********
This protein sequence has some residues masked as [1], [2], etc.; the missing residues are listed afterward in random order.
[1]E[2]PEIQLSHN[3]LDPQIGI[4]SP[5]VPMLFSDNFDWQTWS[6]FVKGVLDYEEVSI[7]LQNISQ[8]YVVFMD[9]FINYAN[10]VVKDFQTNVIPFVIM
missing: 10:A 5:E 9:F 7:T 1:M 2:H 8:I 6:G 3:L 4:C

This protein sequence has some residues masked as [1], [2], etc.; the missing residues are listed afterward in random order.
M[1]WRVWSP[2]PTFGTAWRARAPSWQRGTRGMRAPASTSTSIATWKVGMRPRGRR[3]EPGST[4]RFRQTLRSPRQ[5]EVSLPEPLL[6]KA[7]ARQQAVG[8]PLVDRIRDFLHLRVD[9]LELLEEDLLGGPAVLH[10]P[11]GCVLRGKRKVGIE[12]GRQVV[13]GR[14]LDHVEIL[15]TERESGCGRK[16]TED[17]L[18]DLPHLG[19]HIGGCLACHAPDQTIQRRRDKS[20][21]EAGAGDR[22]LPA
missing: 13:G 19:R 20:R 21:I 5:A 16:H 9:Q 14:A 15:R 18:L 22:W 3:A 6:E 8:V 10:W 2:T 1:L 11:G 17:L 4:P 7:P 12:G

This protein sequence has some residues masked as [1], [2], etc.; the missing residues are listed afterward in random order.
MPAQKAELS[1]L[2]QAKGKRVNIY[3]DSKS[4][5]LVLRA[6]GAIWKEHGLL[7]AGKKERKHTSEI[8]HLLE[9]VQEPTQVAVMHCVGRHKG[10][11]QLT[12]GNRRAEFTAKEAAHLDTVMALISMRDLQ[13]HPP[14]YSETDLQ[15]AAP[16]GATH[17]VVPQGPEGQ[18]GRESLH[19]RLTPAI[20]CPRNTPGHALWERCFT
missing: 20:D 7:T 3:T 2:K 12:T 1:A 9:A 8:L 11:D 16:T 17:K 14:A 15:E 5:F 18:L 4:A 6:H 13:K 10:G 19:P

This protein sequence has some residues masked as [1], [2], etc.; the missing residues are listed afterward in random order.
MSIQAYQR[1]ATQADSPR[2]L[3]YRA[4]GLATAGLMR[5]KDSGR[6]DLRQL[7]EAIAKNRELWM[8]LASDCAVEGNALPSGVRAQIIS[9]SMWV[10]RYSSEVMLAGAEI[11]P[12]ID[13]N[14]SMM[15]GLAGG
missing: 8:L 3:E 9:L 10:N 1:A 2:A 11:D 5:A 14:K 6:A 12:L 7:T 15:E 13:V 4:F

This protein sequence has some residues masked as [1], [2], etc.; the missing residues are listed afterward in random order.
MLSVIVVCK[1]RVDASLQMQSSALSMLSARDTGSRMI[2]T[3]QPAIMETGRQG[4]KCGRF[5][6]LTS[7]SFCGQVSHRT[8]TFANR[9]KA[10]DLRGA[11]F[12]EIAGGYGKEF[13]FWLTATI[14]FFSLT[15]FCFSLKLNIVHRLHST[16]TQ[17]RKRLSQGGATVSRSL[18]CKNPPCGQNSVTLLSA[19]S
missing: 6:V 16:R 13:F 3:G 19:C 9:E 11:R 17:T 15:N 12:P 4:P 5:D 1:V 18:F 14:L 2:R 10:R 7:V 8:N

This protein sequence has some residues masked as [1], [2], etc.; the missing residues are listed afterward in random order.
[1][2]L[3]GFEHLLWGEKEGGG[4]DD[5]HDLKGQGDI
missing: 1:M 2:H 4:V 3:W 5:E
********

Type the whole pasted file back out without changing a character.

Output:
This protein sequence has some residues masked as [1], [2], etc.; the missing residues are listed afterward in random order.
[1]E[2]PEIQLSHN[3]LDPQIGI[4]SP[5]VPMLFSDNFDWQTWS[6]FVKGVLDYEEVSI[7]LQNISQ[8]YVVFMD[9]FINYAN[10]VVKDFQTNVIPFVIM
missing: 10:A 5:E 9:F 7:T 1:M 2:H 8:I 6:G 3:L 4:C

This protein sequence has some residues masked as [1], [2], etc.; the missing residues are listed afterward in random order.
M[1]WRVWSP[2]PTFGTAWRARAPSWQRGTRGMRAPASTSTSIATWKVGMRPRGRR[3]EPGST[4]RFRQTLRSPRQ[5]EVSLPEPLL[6]KA[7]ARQQAVG[8]PLVDRIRDFLHLRVD[9]LELLEEDLLGGPAVLH[10]P[11]GCVLRGKRKVGIE[12]GRQVV[13]GR[14]LDHVEIL[15]TERESGCGRK[16]TED[17]L[18]DLPHLG[19]HIGGCLACHAPDQTIQRRRDKS[20][21]EAGAGDR[22]LPA
missing: 13:G 19:R 20:R 21:I 5:A 16:H 9:Q 14:A 15:R 18:L 22:W 3:A 6:E 8:V 10:W 2:T 1:L 11:G 17:L 4:P 7:P 12:G

This protein sequence has some residues masked as [1], [2], etc.; the missing residues are listed afterward in random order.
MPAQKAELS[1]L[2]QAKGKRVNIY[3]DSKS[4][5]LVLRA[6]GAIWKEHGLL[7]AGKKERKHTSEI[8]HLLE[9]VQEPTQVAVMHCVGRHKG[10][11]QLT[12]GNRRAEFTAKEAAHLDTVMALISMRDLQ[13]HPP[14]YSETDLQ[15]AAP[16]GATH[17]VVPQGPEGQ[18]GRESLH[19]RLTPAI[20]CPRNTPGHALWERCFT
missing: 20:D 7:T 3:T 2:K 12:T 1:A 9:A 8:L 11:D 16:T 17:K 14:A 15:E 5:F 18:L 4:A 6:H 13:K 10:G 19:P

This protein sequence has some residues masked as [1], [2], etc.; the missing residues are listed afterward in random order.
MSIQAYQR[1]ATQADSPR[2]L[3]YRA[4]GLATAGLMR[5]KDSGR[6]DLRQL[7]EAIAKNRELWM[8]LASDCAVEGNALPSGVRAQIIS[9]SMWV[10]RYSSEVMLAGAEI[11]P[12]ID[13]N[14]SMM[15]GLAGG
missing: 8:L 3:E 9:L 10:N 1:A 2:A 11:D 5:A 14:K 6:A 12:L 7:T 15:E 13:V 4:F

This protein sequence has some residues masked as [1], [2], etc.; the missing residues are listed afterward in random order.
MLSVIVVCK[1]RVDASLQMQSSALSMLSARDTGSRMI[2]T[3]QPAIMETGRQG[4]KCGRF[5][6]LTS[7]SFCGQVSHRT[8]TFANR[9]KA[10]DLRGA[11]F[12]EIAGGYGKEF[13]FWLTATI[14]FFSLT[15]FCFSLKLNIVHRLHST[16]TQ[17]RKRLSQGGATVSRSL[18]CKNPPCGQNSVTLLSA[19]S
missing: 6:V 16:R 13:F 3:G 19:C 9:E 11:R 17:T 15:N 12:P 4:P 5:D 1:V 18:F 14:L 2:R 10:R 7:V 8:N

This protein sequence has some residues masked as [1], [2], etc.; the missing residues are listed afterward in random order.
[1][2]L[3]GFEHLLWGEKEGGG[4]DD[5]HDLKGQGDI
missing: 1:M 2:H 4:V 3:W 5:E